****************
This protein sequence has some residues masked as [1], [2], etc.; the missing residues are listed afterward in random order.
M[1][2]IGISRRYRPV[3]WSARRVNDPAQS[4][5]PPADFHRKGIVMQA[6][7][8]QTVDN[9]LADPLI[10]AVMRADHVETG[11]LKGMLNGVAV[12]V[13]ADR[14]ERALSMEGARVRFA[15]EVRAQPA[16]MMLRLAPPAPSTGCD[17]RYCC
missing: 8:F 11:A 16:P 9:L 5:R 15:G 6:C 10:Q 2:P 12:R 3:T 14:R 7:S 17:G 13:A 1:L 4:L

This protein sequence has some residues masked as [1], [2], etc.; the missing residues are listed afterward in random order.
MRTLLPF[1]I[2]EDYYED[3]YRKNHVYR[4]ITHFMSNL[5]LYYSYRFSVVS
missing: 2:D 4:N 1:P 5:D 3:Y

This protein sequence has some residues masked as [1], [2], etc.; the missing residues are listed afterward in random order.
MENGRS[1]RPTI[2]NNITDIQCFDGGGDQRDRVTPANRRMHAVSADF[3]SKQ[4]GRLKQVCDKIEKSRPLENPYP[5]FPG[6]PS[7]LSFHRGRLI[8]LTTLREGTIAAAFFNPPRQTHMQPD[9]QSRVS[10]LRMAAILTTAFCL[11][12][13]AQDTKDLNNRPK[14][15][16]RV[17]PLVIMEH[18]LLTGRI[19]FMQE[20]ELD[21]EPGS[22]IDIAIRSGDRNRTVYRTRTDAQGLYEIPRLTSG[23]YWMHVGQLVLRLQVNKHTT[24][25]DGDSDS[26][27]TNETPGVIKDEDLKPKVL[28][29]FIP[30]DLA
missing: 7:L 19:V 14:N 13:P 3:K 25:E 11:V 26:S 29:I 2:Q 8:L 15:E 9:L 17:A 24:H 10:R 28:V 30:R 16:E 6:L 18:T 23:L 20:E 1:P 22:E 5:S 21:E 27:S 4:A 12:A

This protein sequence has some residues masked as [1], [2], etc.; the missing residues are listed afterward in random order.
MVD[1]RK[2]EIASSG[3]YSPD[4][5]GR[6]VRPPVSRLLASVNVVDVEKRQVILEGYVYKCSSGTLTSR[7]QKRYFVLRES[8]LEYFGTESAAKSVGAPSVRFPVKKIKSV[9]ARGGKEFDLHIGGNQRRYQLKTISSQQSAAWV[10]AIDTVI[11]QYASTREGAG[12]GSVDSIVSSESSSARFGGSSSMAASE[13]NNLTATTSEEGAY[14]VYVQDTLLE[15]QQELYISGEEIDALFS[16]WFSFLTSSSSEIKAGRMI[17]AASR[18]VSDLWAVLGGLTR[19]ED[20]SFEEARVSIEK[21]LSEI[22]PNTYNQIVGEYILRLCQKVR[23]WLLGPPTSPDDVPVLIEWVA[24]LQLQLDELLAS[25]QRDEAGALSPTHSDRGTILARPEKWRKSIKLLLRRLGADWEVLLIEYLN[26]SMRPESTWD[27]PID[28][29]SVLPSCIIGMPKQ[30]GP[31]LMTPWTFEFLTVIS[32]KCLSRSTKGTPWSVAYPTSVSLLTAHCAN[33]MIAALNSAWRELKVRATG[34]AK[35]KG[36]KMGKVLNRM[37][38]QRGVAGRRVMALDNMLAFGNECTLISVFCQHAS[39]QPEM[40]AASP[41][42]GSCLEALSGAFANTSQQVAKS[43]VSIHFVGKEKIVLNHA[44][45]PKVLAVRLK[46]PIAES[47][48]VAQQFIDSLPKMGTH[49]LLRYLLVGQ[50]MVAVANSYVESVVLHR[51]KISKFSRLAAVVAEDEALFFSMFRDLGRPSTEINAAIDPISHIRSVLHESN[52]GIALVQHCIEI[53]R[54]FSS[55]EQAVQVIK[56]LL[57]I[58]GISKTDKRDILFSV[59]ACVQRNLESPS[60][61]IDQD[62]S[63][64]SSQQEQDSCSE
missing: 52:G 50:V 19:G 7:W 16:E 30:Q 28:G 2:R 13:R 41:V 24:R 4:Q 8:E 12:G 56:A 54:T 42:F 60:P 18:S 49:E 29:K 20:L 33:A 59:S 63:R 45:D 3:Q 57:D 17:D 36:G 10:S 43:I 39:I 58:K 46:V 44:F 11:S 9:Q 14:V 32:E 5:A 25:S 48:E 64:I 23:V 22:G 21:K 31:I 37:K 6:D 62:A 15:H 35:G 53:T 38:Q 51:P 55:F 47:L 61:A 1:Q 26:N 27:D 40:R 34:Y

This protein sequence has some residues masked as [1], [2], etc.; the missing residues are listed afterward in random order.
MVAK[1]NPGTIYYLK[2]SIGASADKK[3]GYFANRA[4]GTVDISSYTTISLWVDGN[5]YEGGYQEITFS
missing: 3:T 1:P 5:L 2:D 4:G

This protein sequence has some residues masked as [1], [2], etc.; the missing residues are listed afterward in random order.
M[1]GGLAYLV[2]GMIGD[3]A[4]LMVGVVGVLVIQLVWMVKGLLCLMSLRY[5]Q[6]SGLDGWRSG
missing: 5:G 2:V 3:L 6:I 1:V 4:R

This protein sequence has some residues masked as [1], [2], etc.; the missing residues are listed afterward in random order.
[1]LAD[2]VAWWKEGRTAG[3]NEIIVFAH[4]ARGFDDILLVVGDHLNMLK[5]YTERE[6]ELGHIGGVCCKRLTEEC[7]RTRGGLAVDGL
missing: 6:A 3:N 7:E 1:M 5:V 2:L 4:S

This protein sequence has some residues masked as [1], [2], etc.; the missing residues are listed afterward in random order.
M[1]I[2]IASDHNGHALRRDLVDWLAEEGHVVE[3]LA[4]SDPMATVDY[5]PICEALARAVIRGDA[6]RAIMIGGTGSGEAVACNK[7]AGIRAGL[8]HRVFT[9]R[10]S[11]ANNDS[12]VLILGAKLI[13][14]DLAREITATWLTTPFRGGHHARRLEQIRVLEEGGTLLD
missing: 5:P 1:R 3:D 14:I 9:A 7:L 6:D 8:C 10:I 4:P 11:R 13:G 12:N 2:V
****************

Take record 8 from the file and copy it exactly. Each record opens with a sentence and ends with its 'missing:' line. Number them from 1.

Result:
This protein sequence has some residues masked as [1], [2], etc.; the missing residues are listed afterward in random order.
M[1]I[2]IASDHNGHALRRDLVDWLAEEGHVVE[3]LA[4]SDPMATVDY[5]PICEALARAVIRGDA[6]RAIMIGGTGSGEAVACNK[7]AGIRAGL[8]HRVFT[9]R[10]S[11]ANNDS[12]VLILGAKLI[13][14]DLAREITATWLTTPFRGGHHARRLEQIRVLEEGGTLLD
missing: 5:P 1:R 3:D 14:I 9:A 7:L 6:D 8:C 10:I 4:P 11:R 13:G 12:N 2:V